Reproduction begins with male crabs digging an uncluttered cylindrical burrow along the edge of an estuary. To attract a female, a male will stand by his newly built home and wave his large super-claw to attract a female’s attention as the ladies walk by.
A female will often choose a mate with the biggest claw that has a good quality snap. If a female finds a male she likes, she will look at him for some time, as the male runs toward the female and runs back to his burrow to entice her inside. He will repeat this activity several times until the female either moves on or decides to be his mate and follow him inside his burrow.
If the female follows, the male drums the edge of the burrow with his claw, and then leads the female inside, plugs the entrance with mud and returns to the female to breed.
The male will conduct this mating ritual numerous times over the summer to mate with as many females as possible. Female fiddlers breed about every month during the summer.
A female will remain in a burrow for two weeks to incubate her egg sponge before returning to the surface. When she emerges, the female will release the eggs into the water. Here they will become zooplankton and float for several weeks into deeper waters, before floating back into shallow creeks and marshes before emerging onshore as a juveniles crab. Like other crabs and crustaceans, fiddler crabs molt to grow or to regenerate lost legs and claws over several molts.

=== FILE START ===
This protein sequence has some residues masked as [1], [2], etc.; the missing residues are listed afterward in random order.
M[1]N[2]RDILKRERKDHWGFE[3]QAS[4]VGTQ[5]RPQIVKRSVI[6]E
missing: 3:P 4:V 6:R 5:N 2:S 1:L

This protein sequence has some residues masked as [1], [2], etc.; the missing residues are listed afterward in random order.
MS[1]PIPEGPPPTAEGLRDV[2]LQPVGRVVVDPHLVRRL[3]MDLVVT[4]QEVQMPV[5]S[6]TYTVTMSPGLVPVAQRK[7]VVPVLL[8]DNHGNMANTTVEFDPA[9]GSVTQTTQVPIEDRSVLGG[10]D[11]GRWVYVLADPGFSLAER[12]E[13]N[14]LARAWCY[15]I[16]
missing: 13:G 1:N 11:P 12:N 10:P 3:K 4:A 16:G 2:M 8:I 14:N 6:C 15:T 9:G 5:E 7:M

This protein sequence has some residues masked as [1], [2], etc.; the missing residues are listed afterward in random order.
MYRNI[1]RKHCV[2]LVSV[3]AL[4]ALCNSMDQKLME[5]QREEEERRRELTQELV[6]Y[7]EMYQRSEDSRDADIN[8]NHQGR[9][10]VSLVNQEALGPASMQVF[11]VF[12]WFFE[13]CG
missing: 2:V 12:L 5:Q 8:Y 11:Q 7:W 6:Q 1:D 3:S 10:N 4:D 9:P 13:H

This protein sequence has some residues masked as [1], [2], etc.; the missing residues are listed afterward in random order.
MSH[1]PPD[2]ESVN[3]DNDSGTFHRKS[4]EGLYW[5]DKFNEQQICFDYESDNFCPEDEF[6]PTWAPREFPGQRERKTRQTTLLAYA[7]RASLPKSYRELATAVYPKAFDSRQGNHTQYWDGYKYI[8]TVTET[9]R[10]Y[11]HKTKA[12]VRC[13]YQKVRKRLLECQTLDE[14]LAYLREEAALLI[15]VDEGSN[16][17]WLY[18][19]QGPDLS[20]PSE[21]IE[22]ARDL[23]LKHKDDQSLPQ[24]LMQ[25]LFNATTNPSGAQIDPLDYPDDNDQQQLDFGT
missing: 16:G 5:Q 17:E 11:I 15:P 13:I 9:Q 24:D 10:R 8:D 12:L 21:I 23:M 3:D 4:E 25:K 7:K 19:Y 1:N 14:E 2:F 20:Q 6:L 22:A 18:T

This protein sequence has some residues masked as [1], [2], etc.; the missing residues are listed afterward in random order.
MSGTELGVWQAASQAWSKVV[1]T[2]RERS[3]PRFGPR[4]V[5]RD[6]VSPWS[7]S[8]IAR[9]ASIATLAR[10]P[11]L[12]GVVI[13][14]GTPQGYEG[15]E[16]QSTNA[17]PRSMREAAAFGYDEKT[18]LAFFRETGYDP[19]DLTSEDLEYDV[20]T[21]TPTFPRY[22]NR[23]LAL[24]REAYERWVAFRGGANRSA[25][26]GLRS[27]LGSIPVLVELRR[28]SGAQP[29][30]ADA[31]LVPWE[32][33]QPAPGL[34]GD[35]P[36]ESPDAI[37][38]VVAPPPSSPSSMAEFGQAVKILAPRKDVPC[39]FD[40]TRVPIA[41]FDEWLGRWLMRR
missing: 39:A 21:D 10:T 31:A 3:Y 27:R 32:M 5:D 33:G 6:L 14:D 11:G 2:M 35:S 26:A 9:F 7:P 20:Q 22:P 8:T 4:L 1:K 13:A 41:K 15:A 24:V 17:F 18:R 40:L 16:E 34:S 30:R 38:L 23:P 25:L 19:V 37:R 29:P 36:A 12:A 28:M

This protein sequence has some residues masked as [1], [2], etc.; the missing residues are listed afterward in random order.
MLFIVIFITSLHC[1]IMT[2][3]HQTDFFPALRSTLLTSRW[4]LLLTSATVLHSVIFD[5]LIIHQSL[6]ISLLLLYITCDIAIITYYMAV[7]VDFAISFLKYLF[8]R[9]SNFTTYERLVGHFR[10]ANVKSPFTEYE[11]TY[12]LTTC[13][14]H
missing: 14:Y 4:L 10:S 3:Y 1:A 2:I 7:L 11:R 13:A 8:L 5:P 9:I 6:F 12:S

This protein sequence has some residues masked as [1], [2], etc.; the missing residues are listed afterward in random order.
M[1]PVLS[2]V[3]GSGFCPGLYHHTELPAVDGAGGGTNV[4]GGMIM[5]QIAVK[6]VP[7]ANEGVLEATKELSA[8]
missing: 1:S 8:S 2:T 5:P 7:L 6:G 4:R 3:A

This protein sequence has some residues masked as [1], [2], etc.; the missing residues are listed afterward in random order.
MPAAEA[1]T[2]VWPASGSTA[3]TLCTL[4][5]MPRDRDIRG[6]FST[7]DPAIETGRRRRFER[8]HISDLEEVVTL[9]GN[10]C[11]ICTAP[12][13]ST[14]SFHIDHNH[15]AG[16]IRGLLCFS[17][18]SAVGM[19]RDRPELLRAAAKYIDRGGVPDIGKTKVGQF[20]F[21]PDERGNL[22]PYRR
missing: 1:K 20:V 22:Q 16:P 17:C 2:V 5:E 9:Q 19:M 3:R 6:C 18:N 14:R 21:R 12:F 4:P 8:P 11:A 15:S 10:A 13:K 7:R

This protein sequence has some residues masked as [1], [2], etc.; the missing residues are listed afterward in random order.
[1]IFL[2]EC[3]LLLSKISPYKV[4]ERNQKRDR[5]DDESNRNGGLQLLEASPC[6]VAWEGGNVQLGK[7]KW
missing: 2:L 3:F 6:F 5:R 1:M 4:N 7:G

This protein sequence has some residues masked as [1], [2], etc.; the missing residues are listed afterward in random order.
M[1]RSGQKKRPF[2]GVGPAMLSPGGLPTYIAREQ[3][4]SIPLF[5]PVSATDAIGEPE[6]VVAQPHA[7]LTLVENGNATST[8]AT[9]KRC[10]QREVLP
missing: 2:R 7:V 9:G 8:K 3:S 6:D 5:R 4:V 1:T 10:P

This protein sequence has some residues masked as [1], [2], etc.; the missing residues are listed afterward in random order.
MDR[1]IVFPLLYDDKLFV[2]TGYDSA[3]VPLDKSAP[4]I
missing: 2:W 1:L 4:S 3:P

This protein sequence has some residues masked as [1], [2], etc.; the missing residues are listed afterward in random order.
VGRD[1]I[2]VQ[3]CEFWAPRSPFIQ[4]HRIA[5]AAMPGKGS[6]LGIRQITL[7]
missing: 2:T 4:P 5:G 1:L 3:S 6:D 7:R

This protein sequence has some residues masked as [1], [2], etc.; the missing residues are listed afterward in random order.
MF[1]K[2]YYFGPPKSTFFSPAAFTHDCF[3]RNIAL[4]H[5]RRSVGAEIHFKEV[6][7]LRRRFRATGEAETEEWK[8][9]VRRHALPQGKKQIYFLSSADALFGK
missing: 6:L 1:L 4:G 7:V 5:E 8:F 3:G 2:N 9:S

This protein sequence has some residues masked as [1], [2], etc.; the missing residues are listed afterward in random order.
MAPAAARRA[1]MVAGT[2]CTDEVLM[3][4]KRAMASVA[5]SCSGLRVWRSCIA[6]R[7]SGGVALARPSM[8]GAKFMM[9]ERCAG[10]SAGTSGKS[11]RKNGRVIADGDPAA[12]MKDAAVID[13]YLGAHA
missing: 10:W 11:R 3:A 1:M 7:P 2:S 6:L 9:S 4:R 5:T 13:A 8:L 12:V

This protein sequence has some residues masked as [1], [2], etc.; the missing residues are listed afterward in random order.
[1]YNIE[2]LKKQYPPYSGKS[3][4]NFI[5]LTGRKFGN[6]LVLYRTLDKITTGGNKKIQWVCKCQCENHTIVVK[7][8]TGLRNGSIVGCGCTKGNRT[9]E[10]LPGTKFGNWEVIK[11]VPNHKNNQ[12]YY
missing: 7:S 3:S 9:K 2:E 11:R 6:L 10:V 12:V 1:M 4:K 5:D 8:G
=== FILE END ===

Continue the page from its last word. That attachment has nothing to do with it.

Fiddle crabs are marvelous little estuarine critters, and I’m not alone in thinking this. Joanna Burger, a distinguished professor of Biology at Rutgers University, tells us in her book, A Naturalist Along the Jersey Shore, that the burrowing activity of fiddler crabs is important for the ecological health of salt marshes. She writes:
“In a year, the population of fiddler crabs in a square yard of marsh, as many as forty or fifty crabs can turn over nearly 20 percent of the mud in the upper six inches of soil. Burrows increase the surface area of the marsh, affecting the composition and the chemistry of the salt-marsh sediments. The disappearance of fiddler crabs from the high marsh can decrease production of cordgrass by almost 50 percent, attesting to the importance of fiddler crabs to the marsh ecosystem.”
Burger goes on to tell us that fiddler crabs “aerate the soil of the marsh by creating numerous holes in the mud, they are important part of the food web, and they can serve as an early warning of environmental degradation.” Have you hugged a fiddler crab today?
Enjoy the sight of these tiny crustaceans now. Around early November, cold winds will chase all the crabs underground to retreat into their muddy burrows. Without the urge to reproduce, the fiddler crabs will take on a more relaxed lifestyle, spending the winter in a type of hibernation or deep sleep. If all goes well, come next spring with the return of warm weather, masses of fiddler crabs will awake again to start reproducing near the great tidal waters of New York Harbor as they have for countless years.
To view more pictures, video, or stories of wildlife around Sandy Hook Bay, Raritan Bay, and Lower New York Bay, please visit my nature blog, NY Harbor Nature at http://www.nyharbornature.com